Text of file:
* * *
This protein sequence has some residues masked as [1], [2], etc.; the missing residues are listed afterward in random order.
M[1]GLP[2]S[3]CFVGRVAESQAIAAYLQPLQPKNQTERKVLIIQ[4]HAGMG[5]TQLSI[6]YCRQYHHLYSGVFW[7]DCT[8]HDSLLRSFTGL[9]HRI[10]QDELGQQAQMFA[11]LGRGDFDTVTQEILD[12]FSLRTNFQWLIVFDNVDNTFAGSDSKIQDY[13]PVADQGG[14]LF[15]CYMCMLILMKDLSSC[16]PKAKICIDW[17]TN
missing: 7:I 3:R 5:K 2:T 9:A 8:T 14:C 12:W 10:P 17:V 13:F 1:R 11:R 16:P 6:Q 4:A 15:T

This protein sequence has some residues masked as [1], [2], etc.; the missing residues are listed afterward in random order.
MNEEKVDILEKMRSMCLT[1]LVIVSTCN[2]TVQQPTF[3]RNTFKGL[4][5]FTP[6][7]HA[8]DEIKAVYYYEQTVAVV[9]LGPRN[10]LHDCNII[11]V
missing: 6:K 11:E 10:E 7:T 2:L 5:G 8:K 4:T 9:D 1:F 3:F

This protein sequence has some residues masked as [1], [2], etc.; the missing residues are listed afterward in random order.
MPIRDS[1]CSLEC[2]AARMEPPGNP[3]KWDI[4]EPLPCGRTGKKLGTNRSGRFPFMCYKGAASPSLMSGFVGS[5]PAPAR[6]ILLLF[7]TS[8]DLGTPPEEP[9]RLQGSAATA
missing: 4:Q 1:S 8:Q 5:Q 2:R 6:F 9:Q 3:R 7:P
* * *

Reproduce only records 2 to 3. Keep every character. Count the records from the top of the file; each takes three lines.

This protein sequence has some residues masked as [1], [2], etc.; the missing residues are listed afterward in random order.
MNEEKVDILEKMRSMCLT[1]LVIVSTCN[2]TVQQPTF[3]RNTFKGL[4][5]FTP[6][7]HA[8]DEIKAVYYYEQTVAVV[9]LGPRN[10]LHDCNII[11]V
missing: 6:K 11:E 10:E 7:T 2:L 5:G 8:K 4:T 9:D 1:F 3:F

This protein sequence has some residues masked as [1], [2], etc.; the missing residues are listed afterward in random order.
MPIRDS[1]CSLEC[2]AARMEPPGNP[3]KWDI[4]EPLPCGRTGKKLGTNRSGRFPFMCYKGAASPSLMSGFVGS[5]PAPAR[6]ILLLF[7]TS[8]DLGTPPEEP[9]RLQGSAATA
missing: 4:Q 1:S 8:Q 5:Q 2:R 6:F 9:Q 3:R 7:P